Banning Motorcycle Traffic Laws

Banning motorcycle traffic laws are important for all drivers and riders to understand for their safety and to limit the potential for accidents. We explain some of the major traffic laws that motorcyclists need to know to navigate the roadways in Banning.

In the event of a crash, these laws could play a role in determining fault and the potential to pursue a legal claim for damages. Our team of seasoned legal professionals at Walter Clark Legal Group could assist you or a loved one after a motorcycle collision caused by someone else’s misconduct.

What Are the Different Motorcycle Categories, and Which Are Street Legal?

California distinguishes between several types of motor-powered cycles, including motorcycles, mopeds, scooters, and other similar vehicles. Each recognized class of motor-powered cycle has its own licensing, registration, and operation rules for use throughout California. The different classes of motorcycles and their legal use requirements are as follows:

  • Motorcycles: Vehicles with 2-3 wheels that have an engine larger than 150 cc. They generally require an M1 or Class C license depending on the number of wheels or use of a sidecar.
  • Motor-Driven Cycles: Vehicles with 2-3 wheels and an engine smaller than 149 cc. These vehicles require a M1 motorcycle license.
  • Mopeds: Motorized bicycles that produce less than 4 gross brake horsepower and can be driven with either a M1 or M2 driver’s license.
  • Scooters: These vehicles are different from motorcycles in that they typically have a floorboard for standing. Scooters can be driven with any type of driver’s license and do not require registration. However, scooters cannot be driven on sidewalks or faster than 15 mph.

Since most motorcycles can be driven on roadways in Banning and other parts of California, riders must also follow the financial responsibility laws in the state. This includes carrying active insurance that meets the minimum policy requirements. Motorcycle riders who are underinsured or uninsured could have limited recourse in pursuing damages for pain and suffering against another at-fault driver after an accident under California Prop 13.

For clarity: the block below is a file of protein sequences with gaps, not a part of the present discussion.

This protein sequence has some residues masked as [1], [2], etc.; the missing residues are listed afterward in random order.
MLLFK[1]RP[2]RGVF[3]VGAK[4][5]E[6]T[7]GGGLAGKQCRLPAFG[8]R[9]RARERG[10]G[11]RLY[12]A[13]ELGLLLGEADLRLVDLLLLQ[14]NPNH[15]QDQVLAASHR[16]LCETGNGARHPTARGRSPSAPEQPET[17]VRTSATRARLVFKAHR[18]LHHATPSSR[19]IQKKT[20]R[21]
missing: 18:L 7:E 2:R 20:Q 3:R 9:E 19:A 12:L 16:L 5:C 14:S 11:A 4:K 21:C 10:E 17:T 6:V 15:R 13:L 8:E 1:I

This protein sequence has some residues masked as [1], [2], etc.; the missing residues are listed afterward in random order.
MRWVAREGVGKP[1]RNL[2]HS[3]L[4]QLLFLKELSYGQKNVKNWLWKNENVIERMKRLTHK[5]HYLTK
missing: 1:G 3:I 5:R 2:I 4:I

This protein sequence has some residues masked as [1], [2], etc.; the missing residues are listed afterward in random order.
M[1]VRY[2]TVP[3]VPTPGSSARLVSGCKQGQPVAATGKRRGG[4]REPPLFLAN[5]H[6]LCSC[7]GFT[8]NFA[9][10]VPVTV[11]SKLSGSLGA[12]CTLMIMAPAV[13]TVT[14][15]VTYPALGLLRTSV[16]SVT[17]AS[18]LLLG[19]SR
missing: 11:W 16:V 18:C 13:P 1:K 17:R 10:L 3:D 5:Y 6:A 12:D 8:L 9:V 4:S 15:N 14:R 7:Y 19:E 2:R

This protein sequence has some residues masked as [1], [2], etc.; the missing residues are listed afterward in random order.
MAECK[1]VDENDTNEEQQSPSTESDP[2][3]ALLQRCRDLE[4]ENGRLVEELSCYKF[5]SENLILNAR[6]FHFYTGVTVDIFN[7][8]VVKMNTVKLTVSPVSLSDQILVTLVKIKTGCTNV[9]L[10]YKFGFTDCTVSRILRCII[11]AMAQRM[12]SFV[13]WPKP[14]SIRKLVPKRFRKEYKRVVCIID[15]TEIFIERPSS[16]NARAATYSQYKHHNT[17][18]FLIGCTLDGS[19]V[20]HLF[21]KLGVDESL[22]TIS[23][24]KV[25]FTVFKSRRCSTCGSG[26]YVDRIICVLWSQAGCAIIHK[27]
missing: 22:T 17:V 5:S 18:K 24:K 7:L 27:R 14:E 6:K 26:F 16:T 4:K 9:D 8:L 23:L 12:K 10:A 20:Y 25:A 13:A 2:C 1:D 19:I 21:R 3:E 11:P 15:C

California Safety Requirements for Motorcyclists

Motorcyclists in Banning must follow additional safety requirements under California’s Vehicle Code compared to drivers of passenger cars. For example, California Vehicle Code § 27803 requires all riders to wear a helmet that conforms with U.S. Department of Transportation specifications. Beyond a helmet, riders should also wear appropriate clothing, including long-sleeve and durable materials, to mitigate the risk of injuries from contact with the road or other objects. Riders are also responsible for ensuring the proper condition of their bike before operating them on local roads and freeways. Working turn signals, brake lights, safety mirrors, and a horn are all examples of key safety features that motorcycles must contain for lawful operation.

What Could Happen If You Violate Motorcycle Traffic Laws?

Motorcycle traffic laws exist for the safety of riders and other drivers on roadways in Banning. A violation could reduce or limit an injured rider’s award of damages against another negligent party. California’s comparative fault rule reduces a negligent plaintiff’s damages by their percentage of fault for causing the collision. For example, a rider who failed to wear reflective lights and gear may be partially at fault for injuries from being struck by a vehicle at night.

Contact a Banning Attorney to Learn More About how Motorcycle Traffic Laws May Impact Your Case

Motorcycle wreck cases can be complex. Working with qualified attorneys who understand Banning motorcycle traffic laws can be valuable in defending against claims of comparative fault and pursuing claims for fair compensation. Schedule a free consultation with Walter Clark Legal Group for guidance and possible representation in a personal injury case after a motorcycle collision.

Walter Clark Legal Group

Walter Clark Legal Group

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